It’s been pretty busy round here lately. After “A Tender Thing” closed I had a few weeks respite to catch my breath, work on the thesis revisions, do a couple of short films before heading to the States.
In LA I did the two week intensive workshops on Knight-Thompson Speech and Accent training. That was a total blast. Intense, challenging, deeply satisfying in oh so many ways.
Not only was the training better than first class, the whole group was such a fantastic mixture of teachers, performers and even the odd linguist that there was much richness of shared experience and fellowship.
After that, I shot up to Seattle to visit the family and catch up with colleagues, with more exchanges of professional knowledge and experience – and ideas.
Back in Brisbane, I went straight into rehearsals with Queensland Shakespeare Ensemble, for a production of Friedrich Schiller’s extraordinary play “Mary Stuart”.
I am now engaged in a creative development project with a Clown Troupe, developing a new show that will go into full production early in 2014.
All in all, a pretty exciting year – and it ain’t over yet!
I’m in a play. Just in case you hadn’t heard. And I’m pretty old. So why would you want to see a play with old people in it? Shouldn’t the arts, and theatre in particular (which, we are constantly being told, is dying) be about young people? Shouldn’t it be up to date with the latest technology, with lots of blood and explosions and examinations of 21st century issues?
How about a play about love that lasts a lifetime. Are young people interested in that, as a possibility? Or are they only attracted to a play about young people who die young? Is it true that young people don’t believe that old people understand love? Is it true that old people have all forgotten what young love is like?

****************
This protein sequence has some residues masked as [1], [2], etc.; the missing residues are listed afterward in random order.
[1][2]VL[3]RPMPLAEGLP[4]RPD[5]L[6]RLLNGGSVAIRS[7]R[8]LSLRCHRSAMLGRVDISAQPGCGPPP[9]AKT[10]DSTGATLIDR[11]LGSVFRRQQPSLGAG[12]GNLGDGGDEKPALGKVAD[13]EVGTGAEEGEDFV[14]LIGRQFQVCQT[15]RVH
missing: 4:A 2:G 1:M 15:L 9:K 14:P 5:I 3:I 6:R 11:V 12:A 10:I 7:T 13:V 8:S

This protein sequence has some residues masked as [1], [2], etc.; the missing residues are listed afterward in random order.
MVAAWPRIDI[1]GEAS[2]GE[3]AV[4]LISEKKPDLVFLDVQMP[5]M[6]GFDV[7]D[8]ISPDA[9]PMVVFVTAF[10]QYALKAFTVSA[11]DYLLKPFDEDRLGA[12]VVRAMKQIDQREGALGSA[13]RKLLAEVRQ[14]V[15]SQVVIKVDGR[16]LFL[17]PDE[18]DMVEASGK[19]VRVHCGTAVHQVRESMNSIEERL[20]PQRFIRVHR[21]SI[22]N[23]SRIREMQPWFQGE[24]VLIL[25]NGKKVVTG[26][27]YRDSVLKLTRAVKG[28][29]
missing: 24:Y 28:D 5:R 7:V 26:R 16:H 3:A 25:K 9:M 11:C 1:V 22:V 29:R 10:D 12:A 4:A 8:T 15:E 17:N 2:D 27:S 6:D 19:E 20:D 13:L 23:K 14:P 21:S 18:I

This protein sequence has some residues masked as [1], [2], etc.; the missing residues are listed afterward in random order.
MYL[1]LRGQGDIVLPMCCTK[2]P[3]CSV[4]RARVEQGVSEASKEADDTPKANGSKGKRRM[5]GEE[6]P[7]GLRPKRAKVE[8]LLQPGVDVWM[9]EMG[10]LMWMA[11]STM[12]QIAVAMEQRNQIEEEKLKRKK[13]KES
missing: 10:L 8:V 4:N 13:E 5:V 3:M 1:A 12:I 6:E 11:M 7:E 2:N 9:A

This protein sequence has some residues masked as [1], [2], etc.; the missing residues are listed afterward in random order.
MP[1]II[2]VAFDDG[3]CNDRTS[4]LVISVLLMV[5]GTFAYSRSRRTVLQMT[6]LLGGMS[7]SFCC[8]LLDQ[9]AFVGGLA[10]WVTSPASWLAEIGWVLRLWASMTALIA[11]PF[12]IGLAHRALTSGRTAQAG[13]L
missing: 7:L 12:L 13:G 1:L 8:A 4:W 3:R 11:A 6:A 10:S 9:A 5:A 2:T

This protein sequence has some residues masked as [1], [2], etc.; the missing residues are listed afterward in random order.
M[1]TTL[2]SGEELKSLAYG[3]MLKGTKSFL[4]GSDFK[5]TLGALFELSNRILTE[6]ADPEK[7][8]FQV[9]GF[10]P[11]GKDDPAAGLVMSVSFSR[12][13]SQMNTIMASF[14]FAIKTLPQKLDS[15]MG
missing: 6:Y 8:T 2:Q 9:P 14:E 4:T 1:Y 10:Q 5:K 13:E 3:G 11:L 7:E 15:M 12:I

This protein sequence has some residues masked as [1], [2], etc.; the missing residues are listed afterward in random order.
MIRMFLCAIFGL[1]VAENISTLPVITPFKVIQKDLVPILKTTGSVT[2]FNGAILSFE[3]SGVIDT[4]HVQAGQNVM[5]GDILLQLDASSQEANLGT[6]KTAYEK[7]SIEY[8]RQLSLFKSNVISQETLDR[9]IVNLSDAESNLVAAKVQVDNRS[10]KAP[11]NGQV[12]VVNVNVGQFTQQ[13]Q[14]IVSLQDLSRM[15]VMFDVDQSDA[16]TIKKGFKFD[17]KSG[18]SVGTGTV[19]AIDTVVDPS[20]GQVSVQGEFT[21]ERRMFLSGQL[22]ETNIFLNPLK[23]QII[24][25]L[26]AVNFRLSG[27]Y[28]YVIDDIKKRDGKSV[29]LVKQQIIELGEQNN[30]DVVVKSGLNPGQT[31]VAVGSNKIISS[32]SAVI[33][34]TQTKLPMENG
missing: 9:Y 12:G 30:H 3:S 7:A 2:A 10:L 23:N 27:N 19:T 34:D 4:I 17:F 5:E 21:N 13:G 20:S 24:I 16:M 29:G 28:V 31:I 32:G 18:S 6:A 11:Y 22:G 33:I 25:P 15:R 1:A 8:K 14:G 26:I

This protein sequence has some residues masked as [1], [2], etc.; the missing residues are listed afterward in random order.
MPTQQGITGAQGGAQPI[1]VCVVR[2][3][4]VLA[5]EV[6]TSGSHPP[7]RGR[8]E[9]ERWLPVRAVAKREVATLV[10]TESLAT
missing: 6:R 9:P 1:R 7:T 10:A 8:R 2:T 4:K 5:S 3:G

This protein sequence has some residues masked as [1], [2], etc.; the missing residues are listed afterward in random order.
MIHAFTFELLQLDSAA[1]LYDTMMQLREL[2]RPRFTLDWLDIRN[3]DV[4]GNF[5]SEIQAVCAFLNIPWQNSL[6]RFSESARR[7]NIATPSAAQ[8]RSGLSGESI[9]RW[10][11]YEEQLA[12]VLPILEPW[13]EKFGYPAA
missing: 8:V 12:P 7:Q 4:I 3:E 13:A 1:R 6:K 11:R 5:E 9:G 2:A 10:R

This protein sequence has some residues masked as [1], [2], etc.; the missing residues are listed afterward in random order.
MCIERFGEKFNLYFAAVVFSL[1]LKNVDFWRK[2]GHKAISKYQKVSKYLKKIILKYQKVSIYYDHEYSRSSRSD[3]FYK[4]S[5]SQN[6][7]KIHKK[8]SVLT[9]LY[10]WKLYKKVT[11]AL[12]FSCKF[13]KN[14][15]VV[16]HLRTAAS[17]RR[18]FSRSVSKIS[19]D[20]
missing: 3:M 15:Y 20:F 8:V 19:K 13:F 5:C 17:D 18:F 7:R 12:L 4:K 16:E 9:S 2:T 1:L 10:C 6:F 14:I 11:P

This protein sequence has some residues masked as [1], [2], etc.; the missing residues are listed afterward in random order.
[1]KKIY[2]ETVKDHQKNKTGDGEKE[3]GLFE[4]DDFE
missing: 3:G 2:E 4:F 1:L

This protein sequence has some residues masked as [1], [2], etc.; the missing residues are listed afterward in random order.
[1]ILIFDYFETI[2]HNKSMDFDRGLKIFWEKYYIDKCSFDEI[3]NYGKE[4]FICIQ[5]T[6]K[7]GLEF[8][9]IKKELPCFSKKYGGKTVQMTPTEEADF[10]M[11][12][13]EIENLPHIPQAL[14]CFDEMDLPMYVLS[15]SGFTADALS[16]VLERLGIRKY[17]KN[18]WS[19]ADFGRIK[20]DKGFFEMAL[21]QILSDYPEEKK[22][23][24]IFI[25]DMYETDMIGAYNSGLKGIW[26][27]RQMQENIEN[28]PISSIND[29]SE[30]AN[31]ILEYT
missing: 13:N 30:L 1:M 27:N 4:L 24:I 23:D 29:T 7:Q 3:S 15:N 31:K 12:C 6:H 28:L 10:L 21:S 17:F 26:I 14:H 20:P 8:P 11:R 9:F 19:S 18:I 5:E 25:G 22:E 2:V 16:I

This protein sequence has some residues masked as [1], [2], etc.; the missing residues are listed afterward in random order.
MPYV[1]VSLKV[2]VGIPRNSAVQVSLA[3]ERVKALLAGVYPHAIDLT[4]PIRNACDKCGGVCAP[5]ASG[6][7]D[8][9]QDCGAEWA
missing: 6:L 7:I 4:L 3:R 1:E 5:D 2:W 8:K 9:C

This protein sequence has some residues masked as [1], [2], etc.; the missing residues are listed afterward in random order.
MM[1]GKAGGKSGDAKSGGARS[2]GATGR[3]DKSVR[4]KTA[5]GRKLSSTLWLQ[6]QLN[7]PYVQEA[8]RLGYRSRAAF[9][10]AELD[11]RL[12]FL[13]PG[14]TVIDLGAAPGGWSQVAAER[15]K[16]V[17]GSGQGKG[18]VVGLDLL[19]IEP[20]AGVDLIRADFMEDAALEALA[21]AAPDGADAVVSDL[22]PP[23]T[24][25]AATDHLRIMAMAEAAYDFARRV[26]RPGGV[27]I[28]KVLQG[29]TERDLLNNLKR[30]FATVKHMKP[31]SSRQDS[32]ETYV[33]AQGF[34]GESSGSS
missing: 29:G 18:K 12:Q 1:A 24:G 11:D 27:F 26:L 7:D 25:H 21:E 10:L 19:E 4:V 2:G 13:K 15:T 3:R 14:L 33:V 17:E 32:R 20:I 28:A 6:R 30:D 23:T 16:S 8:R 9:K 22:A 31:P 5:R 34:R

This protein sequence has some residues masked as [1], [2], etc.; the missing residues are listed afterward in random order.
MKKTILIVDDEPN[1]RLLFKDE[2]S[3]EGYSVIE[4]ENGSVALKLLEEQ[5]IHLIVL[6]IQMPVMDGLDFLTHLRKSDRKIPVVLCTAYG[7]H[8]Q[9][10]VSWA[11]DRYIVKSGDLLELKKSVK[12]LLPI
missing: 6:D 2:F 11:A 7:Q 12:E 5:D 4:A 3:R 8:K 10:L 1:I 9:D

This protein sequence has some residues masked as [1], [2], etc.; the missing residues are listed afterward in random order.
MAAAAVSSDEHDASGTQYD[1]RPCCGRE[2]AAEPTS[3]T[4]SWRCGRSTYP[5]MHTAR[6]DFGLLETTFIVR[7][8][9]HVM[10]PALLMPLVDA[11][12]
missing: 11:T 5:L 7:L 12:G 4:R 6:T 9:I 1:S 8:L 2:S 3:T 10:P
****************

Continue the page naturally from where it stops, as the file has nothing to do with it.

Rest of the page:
This play I’m in was written by a young man. Ben Power is an English playwright and dramaturg who was in his twenties when he moved from one of the UK’s most dynamic, inventive theatre companies, Headlong Theatre, to become an Associate Director at the RSC, (in 2009) who then commissioned him to create a modern day adaptation of Shakespeare’s text of Romeo & Juliet.
In this new form, Romeo is in his seventies. It’s not the same Romeo. This one met his Juliet at a dance in town when they were both teenagers. They married, had a child, lost the child, worked, played, lived a full life, and retired to somewhere on the coast. So they didn’t die young. Does that make them any less romantic?
I don’t know the answers to any of these questions. I put them out there as a challenge. Ben Power’s play, “A Tender Thing” is a challenge, not because it is difficult – it’s not a difficult play. It’s clear, open, refreshingly different. It’s Shakespeare, Jim, but not as we know it. It’s difficult because it takes a highly contentious, contemporary issue that is very much in the news and on our minds in this year of 2013, and examines it through the passionate love story of two otherwise ordinary people. Yes, they could be your grandparents. But don’t stop there. They could be you.